However, because no two investors are alike, there is no single “optimal” asset allocation. Each investor has his or her own risk tolerances, goals, and circumstances that dictate the weightings in each asset class. In general, the greater the proportion of stocks a portfolio holds, especially small cap and value stocks, the more “aggressive” a taker of risk it is and the greater it’s long-term expected return.

Adding Value

Many investment managers either believe they can actively exploit “mispricings,” so they engage in traditional active management; or they believe they can do nothing to add value over benchmarks, so they engage in traditional index management. I believe in a different approach. This combines the broad diversification, low cost, and reliable asset class exposure of passive strategies and adds value through engineering and trading.

Multifactor Investing

Academic research has shown that the three-factor model on average explains about 96% of the variation of returns among fully diversified professional US investment plans. Investing is therefore largely about deciding the extent your portfolio will participate in each of the three risk factors. In general, the greater the risk exposure, the greater the expected return.

Chris Wicks CFP
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Do Winners Repeat?

A common method of choosing active funds is to look at past performance. This can be done with varying degrees of sophistication. The ratings agencies such as Standard & Poors and Morningstar issue star ratings and these essentially combine past investment performance with an assessment of risk in arriving at the number of stars awarded to a fund.

A recent survey has assessed the effectiveness of using past performance in fund selection by investigating to what extent performance is repeated over a series of 5 year periods from January 1982 until December 2006.

I have summarised the results of the survey of top 30 funds for each five year period below:

Initial 5 year period Still in the top 30 five years later Still Top Quartile

Jan 1982-Dec 1986 0/30 4/30
Jan 1987-Dec 1991 5/30 15/30
Jan 1992-Dec 1996 1/30 12/30
Jan 1997-Dec 2001 2/30 6/30

What it tells you is that the chances of selecting an active fund manager who will still be outperforming his peers even five years later are slim to the say the least. This validates the view that active fund managers in general fail to add value. Whilst there are undoubtedly some that have demonstrated out performance the likelihood that you will choose one is remote.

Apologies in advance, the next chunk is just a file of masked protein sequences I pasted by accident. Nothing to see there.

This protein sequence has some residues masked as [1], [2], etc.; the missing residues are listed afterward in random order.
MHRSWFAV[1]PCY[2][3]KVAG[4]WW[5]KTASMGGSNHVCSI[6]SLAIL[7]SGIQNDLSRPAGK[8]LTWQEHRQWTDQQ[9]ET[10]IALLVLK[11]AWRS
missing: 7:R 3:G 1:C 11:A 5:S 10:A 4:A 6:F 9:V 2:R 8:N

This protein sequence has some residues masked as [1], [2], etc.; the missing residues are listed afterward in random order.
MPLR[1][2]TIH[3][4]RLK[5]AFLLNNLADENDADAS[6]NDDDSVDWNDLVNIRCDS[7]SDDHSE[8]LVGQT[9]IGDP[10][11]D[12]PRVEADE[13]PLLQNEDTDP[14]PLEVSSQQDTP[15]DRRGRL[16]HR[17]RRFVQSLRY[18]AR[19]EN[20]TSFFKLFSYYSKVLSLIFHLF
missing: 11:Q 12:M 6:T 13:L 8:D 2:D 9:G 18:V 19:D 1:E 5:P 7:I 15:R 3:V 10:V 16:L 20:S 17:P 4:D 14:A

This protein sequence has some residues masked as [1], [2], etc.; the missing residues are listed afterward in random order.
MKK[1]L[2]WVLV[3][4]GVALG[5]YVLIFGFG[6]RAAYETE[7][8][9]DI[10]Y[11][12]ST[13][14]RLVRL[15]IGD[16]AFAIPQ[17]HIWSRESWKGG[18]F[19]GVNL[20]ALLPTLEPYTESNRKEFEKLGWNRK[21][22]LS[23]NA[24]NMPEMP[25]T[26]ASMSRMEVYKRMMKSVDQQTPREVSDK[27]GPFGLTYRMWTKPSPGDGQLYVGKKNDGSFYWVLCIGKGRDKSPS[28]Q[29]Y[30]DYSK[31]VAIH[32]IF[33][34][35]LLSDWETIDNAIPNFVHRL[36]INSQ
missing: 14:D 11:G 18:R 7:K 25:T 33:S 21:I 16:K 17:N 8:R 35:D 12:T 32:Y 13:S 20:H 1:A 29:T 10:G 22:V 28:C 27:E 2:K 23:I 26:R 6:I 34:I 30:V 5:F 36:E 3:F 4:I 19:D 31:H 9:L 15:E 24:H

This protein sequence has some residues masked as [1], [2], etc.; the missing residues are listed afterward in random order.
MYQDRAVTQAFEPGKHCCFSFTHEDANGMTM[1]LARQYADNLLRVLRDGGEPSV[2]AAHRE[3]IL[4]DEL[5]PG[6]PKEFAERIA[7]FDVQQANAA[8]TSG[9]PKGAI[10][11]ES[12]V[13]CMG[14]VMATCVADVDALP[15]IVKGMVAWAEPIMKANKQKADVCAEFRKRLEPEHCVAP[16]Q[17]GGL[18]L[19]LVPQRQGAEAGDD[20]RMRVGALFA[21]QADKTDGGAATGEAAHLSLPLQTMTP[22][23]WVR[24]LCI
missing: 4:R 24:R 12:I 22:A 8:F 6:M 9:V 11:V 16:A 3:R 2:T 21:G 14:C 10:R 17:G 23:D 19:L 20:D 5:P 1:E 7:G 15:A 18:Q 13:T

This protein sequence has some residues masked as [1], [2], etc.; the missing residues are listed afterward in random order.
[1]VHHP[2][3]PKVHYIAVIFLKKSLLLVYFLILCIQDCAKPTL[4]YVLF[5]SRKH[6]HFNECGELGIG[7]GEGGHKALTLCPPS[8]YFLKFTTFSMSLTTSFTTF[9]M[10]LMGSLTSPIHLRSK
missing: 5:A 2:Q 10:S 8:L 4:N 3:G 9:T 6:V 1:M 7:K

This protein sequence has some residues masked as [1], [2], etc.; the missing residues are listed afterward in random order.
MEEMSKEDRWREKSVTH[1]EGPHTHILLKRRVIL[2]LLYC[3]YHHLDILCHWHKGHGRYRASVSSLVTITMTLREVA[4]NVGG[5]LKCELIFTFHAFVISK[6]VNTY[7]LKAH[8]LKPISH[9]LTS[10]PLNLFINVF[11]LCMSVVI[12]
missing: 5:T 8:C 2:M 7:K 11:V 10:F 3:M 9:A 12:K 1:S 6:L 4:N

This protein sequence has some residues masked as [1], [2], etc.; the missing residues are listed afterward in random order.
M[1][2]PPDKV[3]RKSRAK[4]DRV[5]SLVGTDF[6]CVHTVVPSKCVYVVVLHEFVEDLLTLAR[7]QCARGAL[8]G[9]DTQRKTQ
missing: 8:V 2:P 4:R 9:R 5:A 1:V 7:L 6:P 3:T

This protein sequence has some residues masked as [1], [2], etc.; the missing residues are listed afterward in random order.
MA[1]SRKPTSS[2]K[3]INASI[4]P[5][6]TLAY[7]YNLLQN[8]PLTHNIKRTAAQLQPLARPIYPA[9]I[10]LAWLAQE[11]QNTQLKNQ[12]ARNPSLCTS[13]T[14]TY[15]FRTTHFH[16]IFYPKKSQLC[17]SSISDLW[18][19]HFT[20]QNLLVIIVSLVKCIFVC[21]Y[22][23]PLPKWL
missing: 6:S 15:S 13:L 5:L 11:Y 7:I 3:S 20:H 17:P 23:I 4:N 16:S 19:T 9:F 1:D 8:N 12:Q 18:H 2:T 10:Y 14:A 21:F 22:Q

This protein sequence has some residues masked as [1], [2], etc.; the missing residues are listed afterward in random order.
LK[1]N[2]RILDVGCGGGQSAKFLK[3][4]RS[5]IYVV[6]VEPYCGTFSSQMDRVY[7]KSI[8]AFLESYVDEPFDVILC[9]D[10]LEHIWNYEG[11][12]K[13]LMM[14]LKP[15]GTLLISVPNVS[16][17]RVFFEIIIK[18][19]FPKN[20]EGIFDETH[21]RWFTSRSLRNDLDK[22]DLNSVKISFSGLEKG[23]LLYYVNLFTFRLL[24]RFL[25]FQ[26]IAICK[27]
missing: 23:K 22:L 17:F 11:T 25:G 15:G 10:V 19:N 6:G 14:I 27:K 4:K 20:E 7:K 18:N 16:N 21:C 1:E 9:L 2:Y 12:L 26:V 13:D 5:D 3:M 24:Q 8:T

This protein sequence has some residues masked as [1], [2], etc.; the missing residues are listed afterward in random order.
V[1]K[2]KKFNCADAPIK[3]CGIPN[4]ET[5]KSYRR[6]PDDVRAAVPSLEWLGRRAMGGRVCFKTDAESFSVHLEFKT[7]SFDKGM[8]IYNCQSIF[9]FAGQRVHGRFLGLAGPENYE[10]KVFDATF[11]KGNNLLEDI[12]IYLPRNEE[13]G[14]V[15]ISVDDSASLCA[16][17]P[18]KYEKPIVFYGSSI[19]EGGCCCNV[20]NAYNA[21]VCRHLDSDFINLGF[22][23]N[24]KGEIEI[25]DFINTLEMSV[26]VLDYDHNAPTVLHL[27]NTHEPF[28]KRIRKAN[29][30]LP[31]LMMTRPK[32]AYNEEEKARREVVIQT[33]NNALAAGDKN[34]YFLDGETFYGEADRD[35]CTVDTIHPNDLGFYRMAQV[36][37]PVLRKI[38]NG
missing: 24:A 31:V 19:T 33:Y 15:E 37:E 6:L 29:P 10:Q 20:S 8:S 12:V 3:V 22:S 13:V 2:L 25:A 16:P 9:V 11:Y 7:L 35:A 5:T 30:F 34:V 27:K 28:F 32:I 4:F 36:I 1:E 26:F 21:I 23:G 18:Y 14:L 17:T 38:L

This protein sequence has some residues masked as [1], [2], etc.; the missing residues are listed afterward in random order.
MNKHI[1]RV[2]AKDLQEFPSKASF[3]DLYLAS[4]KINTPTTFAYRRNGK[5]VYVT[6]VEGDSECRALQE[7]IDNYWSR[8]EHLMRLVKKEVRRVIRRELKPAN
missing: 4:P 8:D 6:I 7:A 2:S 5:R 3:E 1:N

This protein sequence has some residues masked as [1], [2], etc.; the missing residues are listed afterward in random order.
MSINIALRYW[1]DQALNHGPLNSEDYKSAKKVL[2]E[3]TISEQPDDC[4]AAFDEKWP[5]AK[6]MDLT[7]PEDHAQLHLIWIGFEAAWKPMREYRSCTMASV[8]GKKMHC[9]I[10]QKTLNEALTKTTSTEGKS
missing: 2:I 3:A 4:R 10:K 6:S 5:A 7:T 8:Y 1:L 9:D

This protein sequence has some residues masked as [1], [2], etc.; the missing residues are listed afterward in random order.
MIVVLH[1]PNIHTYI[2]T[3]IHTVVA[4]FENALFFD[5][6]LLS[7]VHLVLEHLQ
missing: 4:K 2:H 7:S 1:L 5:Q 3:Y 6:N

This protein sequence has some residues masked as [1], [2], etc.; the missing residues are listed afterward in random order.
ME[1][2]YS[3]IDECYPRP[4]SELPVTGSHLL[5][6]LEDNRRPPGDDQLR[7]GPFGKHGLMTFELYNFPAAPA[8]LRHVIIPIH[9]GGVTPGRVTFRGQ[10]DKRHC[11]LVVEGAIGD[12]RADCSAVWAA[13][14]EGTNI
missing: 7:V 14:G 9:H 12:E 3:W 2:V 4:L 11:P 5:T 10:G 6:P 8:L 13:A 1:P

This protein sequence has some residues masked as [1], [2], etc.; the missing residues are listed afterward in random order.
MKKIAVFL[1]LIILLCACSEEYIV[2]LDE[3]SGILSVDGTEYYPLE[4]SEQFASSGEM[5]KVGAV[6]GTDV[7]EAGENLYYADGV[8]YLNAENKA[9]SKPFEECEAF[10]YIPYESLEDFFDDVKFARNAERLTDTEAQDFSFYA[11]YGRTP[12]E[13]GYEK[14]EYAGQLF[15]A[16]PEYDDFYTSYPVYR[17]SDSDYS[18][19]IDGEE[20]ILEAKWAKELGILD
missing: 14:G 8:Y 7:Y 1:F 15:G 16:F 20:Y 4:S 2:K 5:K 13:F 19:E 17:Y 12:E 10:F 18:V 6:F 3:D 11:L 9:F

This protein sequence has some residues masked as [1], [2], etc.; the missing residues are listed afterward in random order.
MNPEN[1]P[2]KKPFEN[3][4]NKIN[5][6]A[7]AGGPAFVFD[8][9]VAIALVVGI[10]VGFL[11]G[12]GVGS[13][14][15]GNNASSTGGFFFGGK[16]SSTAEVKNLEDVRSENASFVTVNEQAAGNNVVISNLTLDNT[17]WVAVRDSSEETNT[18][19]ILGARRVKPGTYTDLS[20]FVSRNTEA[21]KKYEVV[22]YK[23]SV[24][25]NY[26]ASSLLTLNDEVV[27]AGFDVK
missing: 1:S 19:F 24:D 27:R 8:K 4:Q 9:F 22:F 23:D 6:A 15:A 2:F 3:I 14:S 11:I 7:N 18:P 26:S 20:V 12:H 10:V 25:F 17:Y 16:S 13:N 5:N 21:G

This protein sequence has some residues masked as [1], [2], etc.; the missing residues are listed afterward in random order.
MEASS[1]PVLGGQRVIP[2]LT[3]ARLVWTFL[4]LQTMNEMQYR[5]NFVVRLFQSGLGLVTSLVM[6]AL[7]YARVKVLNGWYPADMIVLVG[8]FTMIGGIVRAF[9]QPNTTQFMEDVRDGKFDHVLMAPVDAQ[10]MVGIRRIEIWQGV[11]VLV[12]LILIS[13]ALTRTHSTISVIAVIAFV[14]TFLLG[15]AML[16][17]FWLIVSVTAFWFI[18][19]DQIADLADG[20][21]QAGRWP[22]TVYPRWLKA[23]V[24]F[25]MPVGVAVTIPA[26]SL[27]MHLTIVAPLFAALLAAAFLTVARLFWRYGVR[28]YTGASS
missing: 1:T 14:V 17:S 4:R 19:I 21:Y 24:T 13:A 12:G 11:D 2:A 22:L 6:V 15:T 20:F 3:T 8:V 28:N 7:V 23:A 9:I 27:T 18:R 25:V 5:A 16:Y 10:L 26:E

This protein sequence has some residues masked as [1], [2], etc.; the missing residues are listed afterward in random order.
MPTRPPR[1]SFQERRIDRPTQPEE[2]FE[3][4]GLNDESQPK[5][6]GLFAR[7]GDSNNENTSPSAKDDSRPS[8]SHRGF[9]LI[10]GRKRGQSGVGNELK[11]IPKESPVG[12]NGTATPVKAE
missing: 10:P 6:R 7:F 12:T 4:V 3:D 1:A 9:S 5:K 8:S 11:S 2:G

In summary spending time on selecting active fund managers is a fool’s errand as it is unlikely to add value to the performance of a portfolio. If you are a serious investor your efforts are likely to be better rewarded by investing in the market as a whole and aiming for out performance by allocating some of your investments to under valued and smaller companies. Whilst these expose you to greater risk that investing in the whole of the market there is a reasonable probability that this will be rewarded. See my I help you achieve your lifetime goals for reasons that are important to you
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Asset Allocation: What’s it all about?

The basic premise behind asset allocation is that it is generally accepted as being the most significant factor behind the performance of investment portfolios. At its highest level this is literally the split between growth (equities) and non growth assets (cash and fixed interest). There are other factors including market timing, stock selection, momentum, value tilts, smaller company tilts etc. which have varying degrees of significance. Significance is used in this case to mean statistically meaningful or measurable.

The rationale for investing in anything other than risk free (e.g. cash/Treasury Bills) is to make extra returns. Therefore the more that you add to risky assets the more you should reasonably expect to make above risk free over time. A very basic asset allocation model could therefore be to simply have a split between a UK FT All Share Index Tracker and say Cash/Bonds. The more you add to the Tracker the more risk you take but the greater the returns you expect.